Sunday, 13 August 2017

Some Classical and presidential Left-Handers

August 13th is the 28th International Left-Handers’ Day.  The usual journalistic response is to point out the disproportionate number of US Presidents who have been left-handed, including Thomas Jefferson, Herbert Hoover, Harry Truman, Gerald Ford, Ronald Reagan, George Bush, Bill Clinton and Barack Obama.  Few of those succeeded, within 8 months in office, in threatening us with nuclear war and Nazi rallies, so perhaps the Americans’ great mistake last November was to elect a right-hander.

For light relief let’s look at some of the rare indications of left-handers in antiquity. A papyrus in Göttingen contains a letter written by the clearly left-handed  Aurelius Victor, a post office accountant in Oxyrhynchus. The experts can tell this from the contorted way he pens his lambdas.  A vase in the Louvre depicts FOUR mysteriously left-handed lyre-players. This could at a pinch be an artist’s mistake, but I like to think that the artist was left-handed and paying himself a secret compliment.

Left-handedness is often thought to be correlated with high IQ. Aristotle is sometimes said to have been left-handed simply because he was fascinated by the natural differences between left- and right-handed children. Plato said that we are all by nature ambidextrous, but that through ‘the folly of nurses and mothers’ we lose power in one hand: this causes problems in warfare if anyone ends up left-handed. If you think about the hoplite phalanx you can see what he means, so I’m intrigued to find a left-handed hoplite lion on a lovely Greek gemstone in the BM.  Shield on right paw and sword held in left.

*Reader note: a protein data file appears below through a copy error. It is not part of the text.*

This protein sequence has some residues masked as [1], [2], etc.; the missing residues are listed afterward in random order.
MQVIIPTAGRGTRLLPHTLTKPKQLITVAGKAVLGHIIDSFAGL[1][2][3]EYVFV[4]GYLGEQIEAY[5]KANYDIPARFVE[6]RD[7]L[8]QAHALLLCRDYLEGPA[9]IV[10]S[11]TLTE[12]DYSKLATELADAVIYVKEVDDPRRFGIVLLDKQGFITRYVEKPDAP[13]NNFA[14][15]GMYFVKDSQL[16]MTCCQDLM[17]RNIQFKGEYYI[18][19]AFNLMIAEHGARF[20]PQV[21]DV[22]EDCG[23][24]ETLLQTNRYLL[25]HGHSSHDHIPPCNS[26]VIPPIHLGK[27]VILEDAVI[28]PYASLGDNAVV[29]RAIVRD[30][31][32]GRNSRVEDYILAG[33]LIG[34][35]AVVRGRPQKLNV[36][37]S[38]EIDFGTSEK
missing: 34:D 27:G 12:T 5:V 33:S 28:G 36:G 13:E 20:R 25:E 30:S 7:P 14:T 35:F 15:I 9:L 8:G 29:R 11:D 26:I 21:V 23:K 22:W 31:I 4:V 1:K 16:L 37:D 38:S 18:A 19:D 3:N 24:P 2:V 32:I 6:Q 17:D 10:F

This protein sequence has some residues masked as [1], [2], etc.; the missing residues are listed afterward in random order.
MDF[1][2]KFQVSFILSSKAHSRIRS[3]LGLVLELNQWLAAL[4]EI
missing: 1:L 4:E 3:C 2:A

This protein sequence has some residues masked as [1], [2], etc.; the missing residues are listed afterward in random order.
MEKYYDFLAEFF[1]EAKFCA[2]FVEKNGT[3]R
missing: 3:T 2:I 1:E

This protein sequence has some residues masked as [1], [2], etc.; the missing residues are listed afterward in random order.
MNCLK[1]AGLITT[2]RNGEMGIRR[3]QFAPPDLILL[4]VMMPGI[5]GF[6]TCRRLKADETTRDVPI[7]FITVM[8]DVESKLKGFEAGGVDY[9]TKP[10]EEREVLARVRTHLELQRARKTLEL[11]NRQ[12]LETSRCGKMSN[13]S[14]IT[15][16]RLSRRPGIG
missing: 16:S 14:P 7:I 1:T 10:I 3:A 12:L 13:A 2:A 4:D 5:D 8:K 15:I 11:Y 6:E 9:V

A left-handed gladiator, however, was at an advantage if fighting a right-hander, because his opponent might have had little opportunity to train against left-handers. The Emperor Commodus (the one in the movie Gladiator) liked to boast about his left-handed gladiatorial prowess.   Albanus, the figure on the right in this graffito from Pompeii, is a left-hander fighting the right-handed Severus, and the abbreviation SC. after his name represents SCAEVA, ‘left-hander’.
Assyrian kings liked to be portrayed fighting from chariots, but in only one such portrait, a wall-painting from Til-Barsip near Aleppo in Syria, is a left-handed king portrayed. He holds the bow in his right hand, and his sword is sheathed on his right. He is probably the obsessive astrologer Esarhaddon, who reigned from  681 – 669 BCE.
The most famous ancient left-hander was Gaius Mucius, a Roman citizen who volunteered to assassinate the hostile Etruscan king Lars Porsena in 508 BCE. He was not very bright and accidentally killed the wrong man. He was captured. To show how brave Romans were, he shoved his right hand into a sacrificial fire and did not cry out. Porsena was impressed, freed him and sued for peace with Rome.  So our newly one-handed hero was given the honorary cognomen Scaevola or ‘Left-Handed’.
President Garfield brushing up his classical languages
But I can’t finish without pointing out that one ambidextrous U.S. president, Andrew Garfield, could simultaneously write the same sentence in Greek with one hand and Latin with the other. This was impressive because he had risen from abject poverty.  It sadly did not prevent him serving for less than a year; he was assassinated in the September of 1881 only months after entering office.
A pity. Those were the days when U.S. presidents still said things like ‘Next in importance  to freedom and justice is popular education, without which neither freedom nor justice can be permanently maintained’. How Times Have Changed.  

Saturday, 29 July 2017

How Virgil Framed Dido

It’s been Phoenician-Carthaginian Week for me, culminating last night at the Proms in a BBC debate on ancient mariners with archaeologist Sir Barry Cunliffe.  Earlier I had talked about Carthage, the mesmerising lost civilisation centred in Tunisia, to the cast of the upcoming Royal Shakespeare Company production of Marlowe’s Dido Queen of Carthage, starring the charismatic Chipo Chung.

‘Everyone knows’ that Dido was a Lebanese refugee whose project of founding Carthage (the name means New Town) was jeopardised when she fell for the visiting Trojan Aeneas. She was abandoned by him and committed suicide. Virgil says so in his Aeneid, after all.